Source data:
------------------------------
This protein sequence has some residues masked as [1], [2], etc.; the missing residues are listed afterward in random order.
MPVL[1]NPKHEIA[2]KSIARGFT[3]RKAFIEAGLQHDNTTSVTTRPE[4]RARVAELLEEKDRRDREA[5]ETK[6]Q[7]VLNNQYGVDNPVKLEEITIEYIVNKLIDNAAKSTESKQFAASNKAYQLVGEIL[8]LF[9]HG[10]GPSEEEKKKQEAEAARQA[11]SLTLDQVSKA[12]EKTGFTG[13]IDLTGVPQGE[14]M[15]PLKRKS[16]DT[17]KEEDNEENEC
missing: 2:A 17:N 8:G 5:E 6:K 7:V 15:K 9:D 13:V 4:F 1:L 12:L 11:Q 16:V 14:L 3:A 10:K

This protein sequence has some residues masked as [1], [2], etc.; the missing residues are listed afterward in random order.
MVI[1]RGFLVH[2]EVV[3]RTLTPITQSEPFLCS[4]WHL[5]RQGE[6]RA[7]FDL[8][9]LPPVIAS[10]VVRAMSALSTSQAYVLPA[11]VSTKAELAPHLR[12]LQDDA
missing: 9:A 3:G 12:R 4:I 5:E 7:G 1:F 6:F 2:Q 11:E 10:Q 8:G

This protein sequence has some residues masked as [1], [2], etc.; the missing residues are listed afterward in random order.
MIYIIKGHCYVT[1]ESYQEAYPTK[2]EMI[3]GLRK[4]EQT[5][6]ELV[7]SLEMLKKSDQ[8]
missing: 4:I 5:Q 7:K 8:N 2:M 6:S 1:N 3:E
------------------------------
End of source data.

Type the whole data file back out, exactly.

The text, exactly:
This protein sequence has some residues masked as [1], [2], etc.; the missing residues are listed afterward in random order.
MPVL[1]NPKHEIA[2]KSIARGFT[3]RKAFIEAGLQHDNTTSVTTRPE[4]RARVAELLEEKDRRDREA[5]ETK[6]Q[7]VLNNQYGVDNPVKLEEITIEYIVNKLIDNAAKSTESKQFAASNKAYQLVGEIL[8]LF[9]HG[10]GPSEEEKKKQEAEAARQA[11]SLTLDQVSKA[12]EKTGFTG[13]IDLTGVPQGE[14]M[15]PLKRKS[16]DT[17]KEEDNEENEC
missing: 2:A 17:N 8:G 5:E 6:K 7:V 15:K 9:D 13:V 4:F 1:L 12:L 11:Q 16:V 14:L 3:A 10:K

This protein sequence has some residues masked as [1], [2], etc.; the missing residues are listed afterward in random order.
MVI[1]RGFLVH[2]EVV[3]RTLTPITQSEPFLCS[4]WHL[5]RQGE[6]RA[7]FDL[8][9]LPPVIAS[10]VVRAMSALSTSQAYVLPA[11]VSTKAELAPHLR[12]LQDDA
missing: 9:A 3:G 12:R 4:I 5:E 7:G 1:F 6:F 2:Q 11:E 10:Q 8:G

This protein sequence has some residues masked as [1], [2], etc.; the missing residues are listed afterward in random order.
MIYIIKGHCYVT[1]ESYQEAYPTK[2]EMI[3]GLRK[4]EQT[5][6]ELV[7]SLEMLKKSDQ[8]
missing: 4:I 5:Q 7:K 8:N 2:M 6:S 1:N 3:E